“Focus on the areas where you can do a good job,” advised Kathlyn Terry. And build collaborations with others.
“For partnerships to work, they must be mutually beneficial,” according to Tina Prevatte. “They have to be win-win to be sustainable.”
Collaborations and mutually beneficial partnerships were common themes discussed by all three presenters on the recent Southern SAWG webinar titled: “So You Think a Food Hub is Right for You: How to help food hub organizers and prospective farmers make informed decisions about food hub options.” Designed for the Southern SAWG Food Hub Learning Network, the webinar covered some of the key questions facing community members who are exploring the possibility of starting a food hub or regional food value chain business.
Tina Prevatte of Firsthand Foods, Kathlyn Terry of Appalachian Sustainable Development (ASD), and Eric Bendfelt with Virginia Cooperative Extension provided experienced observations on some of the critical first steps of development by addressing these questions:
- How can you assess your local food system and make an informed decision about an
entity or service that can fill a needed gap?
- How can you figure out how to position yourself in the local food system and what roles
or services to take on?
- Once you have an idea of your position, what are the options for business models that
might suit your role or service well?
- How can you create strong, mutually beneficial relationships with local farmers?
- How can you communicate truthfully about the benefits and expectations of marketing
through this business?
Research is critical before you jump into a business. Eric Bendfelt said, “Research informs the strategy for the services you will provide, and identifies your niche in the market.”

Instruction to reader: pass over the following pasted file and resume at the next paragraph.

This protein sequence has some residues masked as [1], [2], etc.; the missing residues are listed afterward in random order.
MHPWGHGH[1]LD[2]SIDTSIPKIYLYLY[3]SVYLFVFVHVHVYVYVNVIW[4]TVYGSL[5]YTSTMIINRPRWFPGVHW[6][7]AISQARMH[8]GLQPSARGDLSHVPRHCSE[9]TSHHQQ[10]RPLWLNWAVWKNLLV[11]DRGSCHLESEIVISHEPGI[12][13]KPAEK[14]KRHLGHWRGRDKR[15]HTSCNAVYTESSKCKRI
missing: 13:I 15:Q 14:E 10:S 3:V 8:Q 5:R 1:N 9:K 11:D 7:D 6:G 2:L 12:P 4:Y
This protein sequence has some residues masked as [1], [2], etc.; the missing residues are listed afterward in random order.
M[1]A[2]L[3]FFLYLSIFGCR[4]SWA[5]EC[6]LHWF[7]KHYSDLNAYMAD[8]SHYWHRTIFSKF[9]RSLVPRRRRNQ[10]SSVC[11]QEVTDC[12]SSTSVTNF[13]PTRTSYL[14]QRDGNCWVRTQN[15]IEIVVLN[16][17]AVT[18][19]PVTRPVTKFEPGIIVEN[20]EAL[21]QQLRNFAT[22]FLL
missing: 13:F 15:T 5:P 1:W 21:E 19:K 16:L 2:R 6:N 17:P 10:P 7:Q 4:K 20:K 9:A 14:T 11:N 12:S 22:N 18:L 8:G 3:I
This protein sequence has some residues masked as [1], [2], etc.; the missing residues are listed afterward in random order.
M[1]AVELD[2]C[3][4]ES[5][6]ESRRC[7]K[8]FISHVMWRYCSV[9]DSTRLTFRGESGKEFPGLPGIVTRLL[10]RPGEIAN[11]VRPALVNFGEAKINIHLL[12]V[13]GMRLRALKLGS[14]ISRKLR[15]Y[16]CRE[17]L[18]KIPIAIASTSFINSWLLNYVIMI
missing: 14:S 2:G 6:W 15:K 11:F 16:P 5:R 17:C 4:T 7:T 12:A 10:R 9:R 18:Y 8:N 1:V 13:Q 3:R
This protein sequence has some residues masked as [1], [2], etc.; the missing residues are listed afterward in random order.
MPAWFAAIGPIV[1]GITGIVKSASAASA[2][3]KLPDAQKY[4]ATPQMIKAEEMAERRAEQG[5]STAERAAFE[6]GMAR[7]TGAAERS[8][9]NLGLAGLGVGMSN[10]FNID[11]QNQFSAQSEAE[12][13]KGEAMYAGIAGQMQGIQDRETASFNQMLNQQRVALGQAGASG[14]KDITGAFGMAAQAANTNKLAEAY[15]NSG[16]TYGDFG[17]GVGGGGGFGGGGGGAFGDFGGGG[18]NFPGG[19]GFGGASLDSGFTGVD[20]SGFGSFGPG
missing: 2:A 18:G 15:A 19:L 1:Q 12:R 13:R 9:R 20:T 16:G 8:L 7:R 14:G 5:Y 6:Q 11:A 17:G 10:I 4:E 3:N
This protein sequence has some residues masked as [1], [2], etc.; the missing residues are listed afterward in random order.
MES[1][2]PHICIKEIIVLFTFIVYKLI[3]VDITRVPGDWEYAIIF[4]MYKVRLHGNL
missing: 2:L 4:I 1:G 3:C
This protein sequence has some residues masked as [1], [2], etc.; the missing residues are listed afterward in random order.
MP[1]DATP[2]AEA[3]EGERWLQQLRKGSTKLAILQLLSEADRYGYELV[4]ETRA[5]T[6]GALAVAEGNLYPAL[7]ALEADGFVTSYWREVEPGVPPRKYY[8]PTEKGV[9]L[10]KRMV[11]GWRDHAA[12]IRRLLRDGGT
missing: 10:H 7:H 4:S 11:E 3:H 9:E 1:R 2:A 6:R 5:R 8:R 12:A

Webinar participants were advised to assess the local landscape to determine what services are most needed to support the local food system. Getting to know your existing infrastructure will prevent you from recreating something that is already there and will shed light on areas where you can collaborate and partner with existing services. As Kathlyn Terry stated, “Owning and operating infrastructure (particularly trucks) is costly, risky, and to be avoided if at all possible!”
Appalachian Harvest, the food hub program under ASD, sells and then transports conventional and organic produce to distribution centers. First Hand Foods partners with existing slaughterhouses and existing trucking companies, and shares warehouse space with another food hub.
“The most important thing in maintaining good relationships with farmers is paying them well and paying them often,” according to Tina Prevatte. In the final section of the webinar, she explained several methods used by Firsthand Foods to strengthen their relationships with producers.
This 70-minute webinar is now available for all to view on the Webinars section of the Resources page of the Southern SAWG website.
For further information about the Southern SAWG Food Hub Learning Network, contact: Keith Richards, Program Director, (479) 587-0888, email@example.com. This project is funded with support from the Southern SARE program.